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Proving a polynomial cannot be factored with integer coefficients

1. The problem statement, all variables and given/known data
upload_2017-6-16_20-44-17.png




2. Relevant equations


3. The attempt at a solution
i tried to do it by writing it as
##
a_{1999} x^{1999} + a_{1998} x^{1998} ... a_0 \pm1 = 0
##
for 1999 different integer values of x
i am thinking of writing it as
##
a_{1999} x^{1999} = -a_{1998} x^{1998} - a_{1997} x ^ {1997} .... a_0 \pm1
##
does this lend any information

i also tried to graph it
a 1999 degree polynomial has 1998 stationary points and at most 2000 points at which it is plus minus 1
 
Last edited:
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I would assume that you can factor it, and then look for a contradiction. What can you say about the value of the factors at these points?

Technical detail: The problem statement should say "non-constant polynomials", otherwise it is wrong: you can write p(x) as 1*p(x).
 

Ray Vickson

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1. The problem statement, all variables and given/known data
View attachment 205538



2. Relevant equations


3. The attempt at a solution
i tried to do it by writing it as
##
a_1999 x^1999 + a_1998 x^1998 ... a_0 \pm1 = 0
##
for 1999 different integer values of x
i am thinking of writing it as
##
a_1999 x^1999 = -a_1998 x^1998 - a_1997 x ^ 1997 .... a_0 \pm1
##
does this lend any information

i also tried to graph it
a 1999 degree polynomial has 1998 stationary points and at most 2000 points at which it is plus minus 1
Use braces: in TeX/LaTeX, if you have a subscript or superscript consisting of more than one character, you need to put it in braces, like this: a_{1999} and x^{1999}. Without braces, a_1999 and x^1999 give you get this: ##a_1999, x^1999##; but with braces you get this: ##a_{1999}, x^{1999}##.
 
@mfb
sure give me some time i will reply soon
@Ray Vickson
sorry about that still new to letex thanks edited it forgot to check after posting
 
@mfb
this is what i did
assuming it can be factored into a product of two polynomials with integer coeffecients it can be written as
##
(a_n x^ n + a_{n-1} x^{n-1} .... a_0)(b_{1999-n}x^{1999-n} + b_{1998-n} x^{1998-n} .... b_0)\\
where \\
a_i , b_i = integers
##
hence
##
(a_n x^ n + a_{n-1} x^{n-1} .... a_0) = \pm 1\\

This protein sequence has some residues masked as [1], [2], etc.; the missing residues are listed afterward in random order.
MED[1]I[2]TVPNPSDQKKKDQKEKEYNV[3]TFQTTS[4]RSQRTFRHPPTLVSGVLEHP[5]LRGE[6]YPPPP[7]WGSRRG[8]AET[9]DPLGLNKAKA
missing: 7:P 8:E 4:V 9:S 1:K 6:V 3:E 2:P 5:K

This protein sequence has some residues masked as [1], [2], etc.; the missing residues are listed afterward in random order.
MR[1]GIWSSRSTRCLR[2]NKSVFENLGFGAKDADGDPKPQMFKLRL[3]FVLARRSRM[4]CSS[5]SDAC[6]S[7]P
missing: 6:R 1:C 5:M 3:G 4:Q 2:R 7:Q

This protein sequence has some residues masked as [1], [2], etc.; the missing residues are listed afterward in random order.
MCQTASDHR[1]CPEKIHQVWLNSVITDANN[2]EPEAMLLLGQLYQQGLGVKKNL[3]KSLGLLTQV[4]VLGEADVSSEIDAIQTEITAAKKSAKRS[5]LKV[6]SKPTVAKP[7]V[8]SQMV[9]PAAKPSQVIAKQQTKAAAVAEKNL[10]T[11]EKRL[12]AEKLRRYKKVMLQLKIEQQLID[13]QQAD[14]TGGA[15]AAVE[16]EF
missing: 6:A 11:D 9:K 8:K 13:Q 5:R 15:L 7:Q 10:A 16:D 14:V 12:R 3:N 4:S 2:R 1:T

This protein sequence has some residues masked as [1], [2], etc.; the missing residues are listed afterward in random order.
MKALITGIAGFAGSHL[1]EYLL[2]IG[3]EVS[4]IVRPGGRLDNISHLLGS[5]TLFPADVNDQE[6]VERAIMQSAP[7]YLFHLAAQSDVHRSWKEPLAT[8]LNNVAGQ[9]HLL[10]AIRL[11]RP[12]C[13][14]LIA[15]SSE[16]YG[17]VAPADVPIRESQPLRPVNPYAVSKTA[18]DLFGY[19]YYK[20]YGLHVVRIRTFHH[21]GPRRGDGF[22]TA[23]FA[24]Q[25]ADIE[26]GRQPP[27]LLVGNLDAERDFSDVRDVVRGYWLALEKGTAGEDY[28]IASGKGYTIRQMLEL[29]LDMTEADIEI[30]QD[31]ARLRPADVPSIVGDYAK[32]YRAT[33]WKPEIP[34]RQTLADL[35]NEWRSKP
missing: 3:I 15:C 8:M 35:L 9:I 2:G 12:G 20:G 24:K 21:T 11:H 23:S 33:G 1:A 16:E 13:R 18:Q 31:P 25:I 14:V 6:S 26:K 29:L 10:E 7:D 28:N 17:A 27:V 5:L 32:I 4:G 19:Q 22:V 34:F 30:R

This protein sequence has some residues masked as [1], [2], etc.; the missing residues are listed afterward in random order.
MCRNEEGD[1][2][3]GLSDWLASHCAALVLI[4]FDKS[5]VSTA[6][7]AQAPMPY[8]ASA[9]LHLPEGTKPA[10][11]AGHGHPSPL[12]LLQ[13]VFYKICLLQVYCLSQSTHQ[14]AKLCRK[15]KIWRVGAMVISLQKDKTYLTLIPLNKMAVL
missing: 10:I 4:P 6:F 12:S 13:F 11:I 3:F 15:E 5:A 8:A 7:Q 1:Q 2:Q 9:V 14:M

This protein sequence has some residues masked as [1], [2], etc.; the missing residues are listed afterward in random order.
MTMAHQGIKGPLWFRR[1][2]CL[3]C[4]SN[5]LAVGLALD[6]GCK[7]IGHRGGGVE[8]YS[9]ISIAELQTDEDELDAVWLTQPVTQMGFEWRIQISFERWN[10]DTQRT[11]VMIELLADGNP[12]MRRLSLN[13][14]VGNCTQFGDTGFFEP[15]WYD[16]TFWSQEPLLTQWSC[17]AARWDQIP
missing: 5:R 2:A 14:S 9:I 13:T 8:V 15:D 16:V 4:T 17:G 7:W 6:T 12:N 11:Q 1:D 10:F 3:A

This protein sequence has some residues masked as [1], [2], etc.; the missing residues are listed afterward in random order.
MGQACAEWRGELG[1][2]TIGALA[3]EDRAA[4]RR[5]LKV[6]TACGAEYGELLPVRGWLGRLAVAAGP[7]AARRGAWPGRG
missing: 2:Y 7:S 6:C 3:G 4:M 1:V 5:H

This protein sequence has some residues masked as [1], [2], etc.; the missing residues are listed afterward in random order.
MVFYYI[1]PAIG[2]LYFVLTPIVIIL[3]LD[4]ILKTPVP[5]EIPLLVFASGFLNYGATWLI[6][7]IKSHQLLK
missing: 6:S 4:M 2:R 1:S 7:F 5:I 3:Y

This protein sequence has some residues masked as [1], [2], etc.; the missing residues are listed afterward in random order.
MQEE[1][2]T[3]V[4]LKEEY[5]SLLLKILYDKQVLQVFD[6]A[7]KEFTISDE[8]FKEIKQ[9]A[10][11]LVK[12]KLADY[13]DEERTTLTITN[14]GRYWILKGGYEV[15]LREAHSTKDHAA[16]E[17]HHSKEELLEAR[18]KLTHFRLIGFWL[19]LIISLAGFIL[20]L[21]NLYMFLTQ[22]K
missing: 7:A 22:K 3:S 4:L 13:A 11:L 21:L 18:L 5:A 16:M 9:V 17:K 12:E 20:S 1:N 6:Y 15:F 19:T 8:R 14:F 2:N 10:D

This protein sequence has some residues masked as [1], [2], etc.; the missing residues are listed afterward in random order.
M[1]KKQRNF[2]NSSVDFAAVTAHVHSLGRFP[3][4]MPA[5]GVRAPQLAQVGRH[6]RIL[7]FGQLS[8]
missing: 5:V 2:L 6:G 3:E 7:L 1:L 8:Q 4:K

(b_{1999-n}x^{1999-n} + b_{1998-n} x^{1998-n} .... b_0) = \pm 1
##
for 1999 different values of integer x
if n is greater than or equal to 2
then the degree of the b polynomial is less than 1998 and cannot be plus minus 1 for 1999 distinct values
but if n = 1 the degree of a polynomial is just 1 and certainly can at most be plus minus 1 2 times
hence it cannot be factored like this
is this correct?
 

fresh_42

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if n is greater than or equal to 2
then the degree of the b polynomial is less than 1998 and cannot be plus minus 1 for 1999 distinct values
But you have two polynomials: ##a(x) + 1## and ##a(x) - 1##. Can't the ##1999## many zeros be spread on these two?
 
@fresh_42
i dont quite get why you are talking about zeros here
the question states the initial polynomial is ±1 for 1999 different integer values of x and since both of the a and b polynomial have only integer terms in them their absolute value must equal 1 also for 1999 values of x

oh wait now that i actually drawn it out i realise i am wrong
because a cubic graph can have 4 points with absolute value equal to 1 and a pentic graph has 8 such points and hence i conjectured for n th degree there will be 2n - 2 such points
so 1998 degree has 3994 such points not 1999 as i initially thought
and now that i think more
1000 degree can have 1998 such points so the b polynomial must be at least of at least 1001 degree and hence a becomes of degree 998 degree which is not possible now correct? i am really hesitant about this method as it seems very vague to me myself but that is the only one i can think of please help
 
no sorry once again after further checking my conjecture was wrong
it turns out that degree 3 graph has 6 such points and degree 5 graph has 10 such points so i now conjecture that number of such points is 2n
so the b polynomial must be atleast 1000 degree now then the a polynomial becomes 999 degree which only has 1998 such points which is not possible
 
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it turns out that degree 3 graph has 6 such points and degree 5 graph has 10 such points so i now conjecture that number of such points is 2n
so the b polynomial must be atleast 1000 degree now then the a polynomial becomes 999 degree which only has 1998 such points which is not possible
Correct.
 
can i ask a similar question about factoring polynomials here
 
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If it is a different problem, please open a new thread.
 

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